In contrast to The Stepfathers’ long-form game style of improv, The Law Firm plays things much more “fast,” with performers switching between scenes quickly and effortlessly, as the situations increase in absurdity. One show can find the team spiral from telling the story of a childlike terminally ill man, to checking in with a pair of inebriated cops, to a singularly surreal porn parody prominently featuring Six Flags.
Galloway — performing with The Law Firm since 2008, associated with UCB since 2002, and whose other notable credits include “30 Rock” — accurately and succinctly describes their shows as “kind of crazy.”
“We like to ‘follow the fun.’ So if there’s something really fun that happens, or silly — this is kind of an improv term — we ‘blow it out’ as far as we can, because that’s fun for us; to heighten and make that one silly thing as ridiculous as we can,” revealed Galloway of the team’s methods. “We sort of take it to a bit of a further degree, and I think we just have a particular silliness,” Galloway said, citing her teammates’ versatility as both utility players and unique performers as a reason for the group’s infectious chemistry.
“When we see each other it’s just easy,” Galloway said. “It’s nice for us to kind of just, like, share our love for each other onstage.”
While the two groups have very distinct sensibilities, they both share the same livewire energy common to many UCB shows — which manages to keep things interesting for the audience, as well as performers who’ve been doing improv for years.
“There is something very much at stake every week when we step out, that we have to prove ourselves to the audience,” noted Ratliff. “That’s actually part of the beauty of the art form: No matter how good you get at it, there’s always the risk of failure.”
He also stressed that he’s still often surprised and “genuinely taken aback” by his teammates at times. “If they’re surprising to me, who’s in there week in and week out, they’re gonna be certainly surprising to an audience,” he asserted.
“The thing we say at UCB is, ‘Don’t think,’ ” said Galloway, describing the thrill of performing each week. “There will be times when you’re in the show and you’re so deep inside it that you’re not thinking, you’re just, I don’t know, it feels like something has taken you over and is making the connections for you.”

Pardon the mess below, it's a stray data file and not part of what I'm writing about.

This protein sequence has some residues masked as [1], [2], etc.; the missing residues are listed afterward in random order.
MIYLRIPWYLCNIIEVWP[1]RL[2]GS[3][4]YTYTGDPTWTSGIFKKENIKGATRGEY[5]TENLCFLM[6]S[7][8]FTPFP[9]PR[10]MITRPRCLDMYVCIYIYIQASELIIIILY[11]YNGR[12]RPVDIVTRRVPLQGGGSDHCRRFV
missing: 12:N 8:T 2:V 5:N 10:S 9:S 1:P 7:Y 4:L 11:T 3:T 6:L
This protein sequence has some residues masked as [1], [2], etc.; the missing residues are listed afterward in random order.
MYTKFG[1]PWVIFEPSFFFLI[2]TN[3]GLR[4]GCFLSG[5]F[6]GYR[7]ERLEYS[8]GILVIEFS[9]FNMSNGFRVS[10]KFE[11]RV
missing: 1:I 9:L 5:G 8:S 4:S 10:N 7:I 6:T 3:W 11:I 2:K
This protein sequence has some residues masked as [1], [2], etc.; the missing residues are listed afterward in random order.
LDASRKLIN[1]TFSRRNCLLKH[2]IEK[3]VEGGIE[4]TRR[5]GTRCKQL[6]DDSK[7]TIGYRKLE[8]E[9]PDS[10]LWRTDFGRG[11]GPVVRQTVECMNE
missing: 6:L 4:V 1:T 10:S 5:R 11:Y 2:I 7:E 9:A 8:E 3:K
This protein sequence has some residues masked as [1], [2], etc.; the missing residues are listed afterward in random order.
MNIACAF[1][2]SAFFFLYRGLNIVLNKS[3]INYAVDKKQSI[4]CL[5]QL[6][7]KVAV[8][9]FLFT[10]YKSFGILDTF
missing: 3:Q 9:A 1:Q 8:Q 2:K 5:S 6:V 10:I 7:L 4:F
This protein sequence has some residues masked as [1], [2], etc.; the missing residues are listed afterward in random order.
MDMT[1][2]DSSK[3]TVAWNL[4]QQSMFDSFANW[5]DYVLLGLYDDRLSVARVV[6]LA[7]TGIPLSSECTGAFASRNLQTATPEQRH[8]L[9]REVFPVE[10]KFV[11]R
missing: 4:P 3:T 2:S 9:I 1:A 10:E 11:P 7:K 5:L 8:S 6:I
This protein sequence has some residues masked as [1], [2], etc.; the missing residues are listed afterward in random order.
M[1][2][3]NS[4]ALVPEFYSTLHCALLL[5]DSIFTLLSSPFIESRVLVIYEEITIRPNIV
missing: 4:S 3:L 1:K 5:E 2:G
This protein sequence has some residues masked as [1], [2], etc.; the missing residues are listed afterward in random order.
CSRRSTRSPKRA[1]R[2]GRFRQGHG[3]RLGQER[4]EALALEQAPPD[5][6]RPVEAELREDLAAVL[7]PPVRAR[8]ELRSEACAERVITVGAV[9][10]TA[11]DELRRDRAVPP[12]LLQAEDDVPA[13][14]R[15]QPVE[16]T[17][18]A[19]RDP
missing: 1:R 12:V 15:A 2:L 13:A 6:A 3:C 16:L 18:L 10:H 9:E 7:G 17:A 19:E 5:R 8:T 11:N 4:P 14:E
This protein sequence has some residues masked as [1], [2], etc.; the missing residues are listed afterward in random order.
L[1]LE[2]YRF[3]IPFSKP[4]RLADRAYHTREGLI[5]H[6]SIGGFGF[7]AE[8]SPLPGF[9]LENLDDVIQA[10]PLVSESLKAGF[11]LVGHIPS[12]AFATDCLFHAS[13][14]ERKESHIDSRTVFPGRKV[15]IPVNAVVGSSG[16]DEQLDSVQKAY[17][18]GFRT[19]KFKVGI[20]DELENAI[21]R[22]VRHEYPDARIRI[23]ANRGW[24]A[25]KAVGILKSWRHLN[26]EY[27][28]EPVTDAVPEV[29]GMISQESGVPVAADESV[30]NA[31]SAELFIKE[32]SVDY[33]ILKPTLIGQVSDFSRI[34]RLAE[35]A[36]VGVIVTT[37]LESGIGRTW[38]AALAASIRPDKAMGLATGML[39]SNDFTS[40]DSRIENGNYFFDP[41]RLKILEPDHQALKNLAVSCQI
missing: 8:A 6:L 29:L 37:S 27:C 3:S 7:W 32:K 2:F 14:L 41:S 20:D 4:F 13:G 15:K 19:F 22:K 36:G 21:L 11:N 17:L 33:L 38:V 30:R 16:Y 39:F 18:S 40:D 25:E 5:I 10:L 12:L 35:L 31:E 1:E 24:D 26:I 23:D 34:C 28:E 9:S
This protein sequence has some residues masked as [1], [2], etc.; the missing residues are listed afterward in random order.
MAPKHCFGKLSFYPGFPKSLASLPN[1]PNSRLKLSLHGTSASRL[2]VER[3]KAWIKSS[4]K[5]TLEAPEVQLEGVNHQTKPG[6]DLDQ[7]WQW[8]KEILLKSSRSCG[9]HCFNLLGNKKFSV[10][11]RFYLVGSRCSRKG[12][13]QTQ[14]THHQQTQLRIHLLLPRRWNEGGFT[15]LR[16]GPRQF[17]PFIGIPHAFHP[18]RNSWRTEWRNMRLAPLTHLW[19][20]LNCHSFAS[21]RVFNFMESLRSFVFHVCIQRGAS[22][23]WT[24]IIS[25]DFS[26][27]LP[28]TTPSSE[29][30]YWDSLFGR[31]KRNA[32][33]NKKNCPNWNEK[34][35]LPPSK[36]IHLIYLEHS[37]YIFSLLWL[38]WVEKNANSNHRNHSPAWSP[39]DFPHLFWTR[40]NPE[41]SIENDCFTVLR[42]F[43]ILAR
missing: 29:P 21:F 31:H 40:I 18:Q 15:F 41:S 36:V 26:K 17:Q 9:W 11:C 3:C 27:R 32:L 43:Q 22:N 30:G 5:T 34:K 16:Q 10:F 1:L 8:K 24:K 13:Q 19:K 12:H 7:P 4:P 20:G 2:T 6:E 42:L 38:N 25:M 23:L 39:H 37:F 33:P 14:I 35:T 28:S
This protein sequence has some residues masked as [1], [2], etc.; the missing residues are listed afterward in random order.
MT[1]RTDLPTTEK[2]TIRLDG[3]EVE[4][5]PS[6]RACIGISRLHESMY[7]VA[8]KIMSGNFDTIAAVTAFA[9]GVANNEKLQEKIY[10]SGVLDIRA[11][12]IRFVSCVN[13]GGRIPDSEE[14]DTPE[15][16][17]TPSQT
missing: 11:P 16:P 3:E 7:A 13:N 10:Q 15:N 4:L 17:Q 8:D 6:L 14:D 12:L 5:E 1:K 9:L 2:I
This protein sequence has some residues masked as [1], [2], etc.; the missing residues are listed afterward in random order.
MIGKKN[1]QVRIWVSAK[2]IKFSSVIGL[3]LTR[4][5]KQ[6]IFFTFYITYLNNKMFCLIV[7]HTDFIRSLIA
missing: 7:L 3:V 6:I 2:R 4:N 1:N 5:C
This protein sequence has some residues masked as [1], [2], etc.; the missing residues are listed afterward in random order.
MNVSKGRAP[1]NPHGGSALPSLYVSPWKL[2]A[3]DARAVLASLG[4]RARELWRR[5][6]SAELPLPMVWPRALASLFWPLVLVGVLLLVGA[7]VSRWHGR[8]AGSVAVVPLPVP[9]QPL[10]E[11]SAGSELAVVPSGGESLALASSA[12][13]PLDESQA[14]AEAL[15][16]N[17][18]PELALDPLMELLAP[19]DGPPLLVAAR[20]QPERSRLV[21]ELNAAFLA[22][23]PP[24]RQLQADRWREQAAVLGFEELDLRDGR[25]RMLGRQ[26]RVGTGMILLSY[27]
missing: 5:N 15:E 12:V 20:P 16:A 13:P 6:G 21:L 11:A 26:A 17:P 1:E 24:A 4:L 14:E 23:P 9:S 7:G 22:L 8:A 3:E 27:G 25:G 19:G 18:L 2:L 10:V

Ultimately, though, for UCB and the performers, their success comes down to producing an entertaining evening, and giving the audience a hilarious, unique experience.
“I think if I was a person visiting from out of town and I went to see a show at UCB, it would still feel a little bit like I was ‘discovering’ something cool,” posited Ratliff.
“It’s really the best place that I know [of] to find your comedy voice. One reason it’s been successful is that so many talented people are drawn to it and find success in the greater entertainment world. Then others, seeking the same, come to the cradle. … It’s like an ever-evolving, super-cheap graduate school in an easy to get to area,” said Galloway, noting that the communal spirit of the theater helps elevate the comedy. “Our work comes from a place of love and passion, interest in humans and our relationship to the world. But also, you know, farts.”
The Stepfathers perform Fridays at 9 p.m. The Law Firm performs Fridays at 10:30 p.m. At the Chelsea UCB Theatre (307 W. 26th St., btw. Eighth & Ninth Aves.). For tickets ($10 per show), visit ucbtheatre.com (standby is also available at the door). Facebook: facebook.com/ucbtny. Twitter: @ucbcomedy.